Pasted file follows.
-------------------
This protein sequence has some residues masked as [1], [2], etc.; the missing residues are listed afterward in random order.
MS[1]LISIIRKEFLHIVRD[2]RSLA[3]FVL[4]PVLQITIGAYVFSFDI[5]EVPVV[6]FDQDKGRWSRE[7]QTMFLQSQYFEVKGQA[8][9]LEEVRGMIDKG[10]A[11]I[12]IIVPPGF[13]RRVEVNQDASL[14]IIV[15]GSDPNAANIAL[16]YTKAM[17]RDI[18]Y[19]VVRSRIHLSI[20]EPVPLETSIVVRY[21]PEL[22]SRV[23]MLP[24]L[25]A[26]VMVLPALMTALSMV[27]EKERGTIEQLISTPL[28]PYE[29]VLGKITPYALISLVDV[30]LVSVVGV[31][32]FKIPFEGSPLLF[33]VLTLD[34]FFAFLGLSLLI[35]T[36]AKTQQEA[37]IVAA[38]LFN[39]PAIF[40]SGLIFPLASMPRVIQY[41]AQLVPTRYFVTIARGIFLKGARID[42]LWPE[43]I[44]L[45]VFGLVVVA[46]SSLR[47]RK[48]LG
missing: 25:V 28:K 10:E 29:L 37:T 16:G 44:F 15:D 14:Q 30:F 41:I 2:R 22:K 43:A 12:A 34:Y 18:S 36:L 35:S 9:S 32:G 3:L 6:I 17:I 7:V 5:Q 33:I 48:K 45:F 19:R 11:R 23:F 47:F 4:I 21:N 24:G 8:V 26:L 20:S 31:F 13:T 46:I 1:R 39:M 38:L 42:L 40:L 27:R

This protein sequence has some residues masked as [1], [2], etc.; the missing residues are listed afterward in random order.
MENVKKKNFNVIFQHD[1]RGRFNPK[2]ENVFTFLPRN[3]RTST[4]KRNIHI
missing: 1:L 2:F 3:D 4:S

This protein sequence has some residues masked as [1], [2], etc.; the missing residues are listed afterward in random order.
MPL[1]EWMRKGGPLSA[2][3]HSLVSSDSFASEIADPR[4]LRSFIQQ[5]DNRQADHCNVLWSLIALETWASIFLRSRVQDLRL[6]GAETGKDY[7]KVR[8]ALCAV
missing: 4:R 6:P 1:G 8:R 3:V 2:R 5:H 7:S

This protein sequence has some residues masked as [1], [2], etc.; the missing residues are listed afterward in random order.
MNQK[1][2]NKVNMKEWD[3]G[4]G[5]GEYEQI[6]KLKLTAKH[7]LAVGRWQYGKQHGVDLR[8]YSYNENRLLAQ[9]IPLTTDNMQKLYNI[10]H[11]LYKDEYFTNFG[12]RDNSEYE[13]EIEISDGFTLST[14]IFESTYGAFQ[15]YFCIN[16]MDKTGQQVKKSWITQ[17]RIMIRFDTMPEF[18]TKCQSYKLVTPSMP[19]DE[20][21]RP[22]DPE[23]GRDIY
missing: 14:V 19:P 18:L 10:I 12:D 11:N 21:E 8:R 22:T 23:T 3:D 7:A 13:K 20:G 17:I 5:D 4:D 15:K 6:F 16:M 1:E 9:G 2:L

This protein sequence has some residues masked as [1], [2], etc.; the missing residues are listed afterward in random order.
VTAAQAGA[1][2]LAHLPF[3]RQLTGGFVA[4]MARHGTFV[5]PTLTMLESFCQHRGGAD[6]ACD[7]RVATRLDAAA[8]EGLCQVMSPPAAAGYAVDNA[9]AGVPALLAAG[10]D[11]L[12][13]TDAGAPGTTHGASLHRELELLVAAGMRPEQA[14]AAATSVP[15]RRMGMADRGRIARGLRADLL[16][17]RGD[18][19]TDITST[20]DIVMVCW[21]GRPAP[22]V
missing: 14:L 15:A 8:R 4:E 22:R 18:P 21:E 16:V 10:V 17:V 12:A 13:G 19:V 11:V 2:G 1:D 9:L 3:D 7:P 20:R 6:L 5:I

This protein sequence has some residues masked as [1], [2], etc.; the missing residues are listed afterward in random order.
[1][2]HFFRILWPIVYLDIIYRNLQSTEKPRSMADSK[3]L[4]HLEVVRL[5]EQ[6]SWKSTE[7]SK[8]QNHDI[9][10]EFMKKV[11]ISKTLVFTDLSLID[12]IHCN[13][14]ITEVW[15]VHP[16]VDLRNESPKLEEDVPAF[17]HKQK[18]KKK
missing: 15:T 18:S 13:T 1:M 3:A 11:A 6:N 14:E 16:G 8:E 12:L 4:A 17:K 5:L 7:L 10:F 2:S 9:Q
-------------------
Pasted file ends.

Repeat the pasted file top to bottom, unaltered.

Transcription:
This protein sequence has some residues masked as [1], [2], etc.; the missing residues are listed afterward in random order.
MS[1]LISIIRKEFLHIVRD[2]RSLA[3]FVL[4]PVLQITIGAYVFSFDI[5]EVPVV[6]FDQDKGRWSRE[7]QTMFLQSQYFEVKGQA[8][9]LEEVRGMIDKG[10]A[11]I[12]IIVPPGF[13]RRVEVNQDASL[14]IIV[15]GSDPNAANIAL[16]YTKAM[17]RDI[18]Y[19]VVRSRIHLSI[20]EPVPLETSIVVRY[21]PEL[22]SRV[23]MLP[24]L[25]A[26]VMVLPALMTALSMV[27]EKERGTIEQLISTPL[28]PYE[29]VLGKITPYALISLVDV[30]LVSVVGV[31][32]FKIPFEGSPLLF[33]VLTLD[34]FFAFLGLSLLI[35]T[36]AKTQQEA[37]IVAA[38]LFN[39]PAIF[40]SGLIFPLASMPRVIQY[41]AQLVPTRYFVTIARGIFLKGARID[42]LWPE[43]I[44]L[45]VFGLVVVA[46]SSLR[47]RK[48]LG
missing: 25:V 28:K 10:E 29:L 37:T 16:G 44:F 15:D 14:Q 30:F 41:I 2:R 22:K 43:A 12:A 34:Y 18:S 36:L 35:S 9:S 32:G 3:L 6:I 17:I 7:V 5:Q 33:I 48:K 45:F 19:R 11:R 23:F 47:F 4:I 21:N 24:G 8:V 26:L 20:S 31:F 13:T 46:I 1:R 39:M 38:L 42:L 40:L 27:R

This protein sequence has some residues masked as [1], [2], etc.; the missing residues are listed afterward in random order.
MENVKKKNFNVIFQHD[1]RGRFNPK[2]ENVFTFLPRN[3]RTST[4]KRNIHI
missing: 1:L 2:F 3:D 4:S

This protein sequence has some residues masked as [1], [2], etc.; the missing residues are listed afterward in random order.
MPL[1]EWMRKGGPLSA[2][3]HSLVSSDSFASEIADPR[4]LRSFIQQ[5]DNRQADHCNVLWSLIALETWASIFLRSRVQDLRL[6]GAETGKDY[7]KVR[8]ALCAV
missing: 4:R 6:P 1:G 8:R 3:V 2:R 5:H 7:S

This protein sequence has some residues masked as [1], [2], etc.; the missing residues are listed afterward in random order.
MNQK[1][2]NKVNMKEWD[3]G[4]G[5]GEYEQI[6]KLKLTAKH[7]LAVGRWQYGKQHGVDLR[8]YSYNENRLLAQ[9]IPLTTDNMQKLYNI[10]H[11]LYKDEYFTNFG[12]RDNSEYE[13]EIEISDGFTLST[14]IFESTYGAFQ[15]YFCIN[16]MDKTGQQVKKSWITQ[17]RIMIRFDTMPEF[18]TKCQSYKLVTPSMP[19]DE[20][21]RP[22]DPE[23]GRDIY
missing: 14:V 19:P 18:L 10:I 12:D 11:N 21:E 8:R 22:T 23:T 3:D 7:A 13:K 20:G 17:I 5:D 4:D 15:K 6:F 16:M 1:E 9:G 2:L

This protein sequence has some residues masked as [1], [2], etc.; the missing residues are listed afterward in random order.
VTAAQAGA[1][2]LAHLPF[3]RQLTGGFVA[4]MARHGTFV[5]PTLTMLESFCQHRGGAD[6]ACD[7]RVATRLDAAA[8]EGLCQVMSPPAAAGYAVDNA[9]AGVPALLAAG[10]D[11]L[12][13]TDAGAPGTTHGASLHRELELLVAAGMRPEQA[14]AAATSVP[15]RRMGMADRGRIARGLRADLL[16][17]RGD[18][19]TDITST[20]DIVMVCW[21]GRPAP[22]V
missing: 14:L 15:A 8:R 4:E 22:R 18:P 21:E 16:V 10:V 17:V 12:A 13:G 19:V 11:V 2:G 1:D 9:L 3:D 7:P 20:R 6:L 5:I

This protein sequence has some residues masked as [1], [2], etc.; the missing residues are listed afterward in random order.
[1][2]HFFRILWPIVYLDIIYRNLQSTEKPRSMADSK[3]L[4]HLEVVRL[5]EQ[6]SWKSTE[7]SK[8]QNHDI[9][10]EFMKKV[11]ISKTLVFTDLSLID[12]IHCN[13][14]ITEVW[15]VHP[16]VDLRNESPKLEEDVPAF[17]HKQK[18]KKK
missing: 15:T 18:S 13:T 1:M 3:A 11:A 6:N 14:E 16:G 8:E 12:L 4:A 17:K 5:L 7:L 10:F 2:S 9:Q